Headaches… the perfect way to ruin a romantic rendezvous. No? With Valentine’s Day just around the corner, I thought I would talk about headaches and suggest ways to prevent this trouble maker from ruining not only your love life, but your daily life, too.

According to Web MD, 30 to 80% of the adult Americans suffer from occasional tension headaches. Some of these may have hereditary causes, while others can be caused by lifestyle or environment, such as poor posture, unhealthy eating habits, a high stress job, or a demanding home life. Any combination of stress-inducing factors could become the trigger, really.

That said, massage therapy may be your best secret weapon to keep headaches at bay. At the very least, massage therapy can help you deal with the pain while you determine the best approach to maneuvering through the mitigating factors that might be causing your headaches.

But don’t just take my word for it…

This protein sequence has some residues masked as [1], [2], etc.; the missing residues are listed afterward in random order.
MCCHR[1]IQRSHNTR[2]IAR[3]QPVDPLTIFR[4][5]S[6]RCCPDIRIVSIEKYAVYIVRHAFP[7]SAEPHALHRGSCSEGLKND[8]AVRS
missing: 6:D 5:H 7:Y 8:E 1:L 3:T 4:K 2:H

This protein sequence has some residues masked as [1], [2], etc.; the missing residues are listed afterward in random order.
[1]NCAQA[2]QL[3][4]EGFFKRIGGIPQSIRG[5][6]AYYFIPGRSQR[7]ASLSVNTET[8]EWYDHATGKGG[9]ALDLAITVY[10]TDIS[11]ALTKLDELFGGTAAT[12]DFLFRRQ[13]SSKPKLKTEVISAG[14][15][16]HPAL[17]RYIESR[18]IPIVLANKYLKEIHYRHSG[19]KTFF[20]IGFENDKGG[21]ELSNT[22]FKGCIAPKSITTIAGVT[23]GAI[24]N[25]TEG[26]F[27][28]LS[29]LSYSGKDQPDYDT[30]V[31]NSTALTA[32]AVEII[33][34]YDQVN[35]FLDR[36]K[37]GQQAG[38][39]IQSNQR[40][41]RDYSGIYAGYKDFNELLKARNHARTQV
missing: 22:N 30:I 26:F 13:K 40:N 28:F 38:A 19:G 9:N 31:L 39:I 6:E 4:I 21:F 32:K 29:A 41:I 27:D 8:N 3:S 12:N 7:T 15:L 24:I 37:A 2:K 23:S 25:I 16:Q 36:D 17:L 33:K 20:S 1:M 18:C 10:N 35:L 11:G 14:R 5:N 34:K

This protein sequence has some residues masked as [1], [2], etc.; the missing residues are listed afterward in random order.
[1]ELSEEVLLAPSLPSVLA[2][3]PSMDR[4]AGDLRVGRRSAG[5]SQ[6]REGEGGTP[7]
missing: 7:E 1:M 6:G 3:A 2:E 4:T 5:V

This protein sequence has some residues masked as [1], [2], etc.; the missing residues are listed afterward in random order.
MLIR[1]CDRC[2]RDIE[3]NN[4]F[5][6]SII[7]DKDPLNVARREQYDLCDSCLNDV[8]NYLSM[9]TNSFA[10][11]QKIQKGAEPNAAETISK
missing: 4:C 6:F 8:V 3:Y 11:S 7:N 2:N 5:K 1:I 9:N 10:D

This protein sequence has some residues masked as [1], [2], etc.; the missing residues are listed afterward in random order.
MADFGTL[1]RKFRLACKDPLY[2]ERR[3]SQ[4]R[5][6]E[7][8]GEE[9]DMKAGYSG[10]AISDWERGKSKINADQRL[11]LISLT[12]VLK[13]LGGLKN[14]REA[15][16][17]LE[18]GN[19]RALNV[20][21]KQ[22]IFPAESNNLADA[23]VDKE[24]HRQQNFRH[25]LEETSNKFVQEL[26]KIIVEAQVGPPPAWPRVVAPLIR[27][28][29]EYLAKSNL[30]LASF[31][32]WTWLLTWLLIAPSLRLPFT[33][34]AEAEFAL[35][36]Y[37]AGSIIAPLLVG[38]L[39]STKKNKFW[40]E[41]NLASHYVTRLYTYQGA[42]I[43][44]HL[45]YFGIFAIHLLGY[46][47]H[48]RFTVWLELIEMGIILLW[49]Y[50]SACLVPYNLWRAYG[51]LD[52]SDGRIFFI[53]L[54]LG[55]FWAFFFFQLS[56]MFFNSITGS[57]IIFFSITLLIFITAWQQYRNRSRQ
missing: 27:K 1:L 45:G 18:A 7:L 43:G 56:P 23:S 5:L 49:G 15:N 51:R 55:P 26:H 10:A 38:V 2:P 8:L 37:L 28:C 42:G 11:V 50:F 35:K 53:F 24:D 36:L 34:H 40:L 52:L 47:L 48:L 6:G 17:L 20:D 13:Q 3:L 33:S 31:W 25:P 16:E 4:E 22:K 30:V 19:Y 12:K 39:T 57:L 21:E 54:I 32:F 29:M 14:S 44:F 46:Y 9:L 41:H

According to The American Journal of Manipulative Physiological and Therapeutics; a 30-minute massage on cervical trigger points may improve autonomic nervous system regulation in chronic tension headache patients. Patients also exhibit a better psychological state and reduce the stress and anxiety associated with this disorder. Patients reported relief of symptoms within 24 hours after the massage.

So there you have it.

True, stress is a part of most everyone's life. But finding ways to manage stress, such as making massage therapy a regular part of your health regimen, can help you relieve the pain of tension headaches. And, that can go a long way toward improving your love life, too! ;-)


Monday, February 2, 2015

How to Sleep Better for Back Pain Relief

When you have back pain, sleeping can be hard. Not only can pain make for a miserable bedtime, but not getting enough sleep can actually make chronic pain hurt more the next day.

It can be a vicious cycle.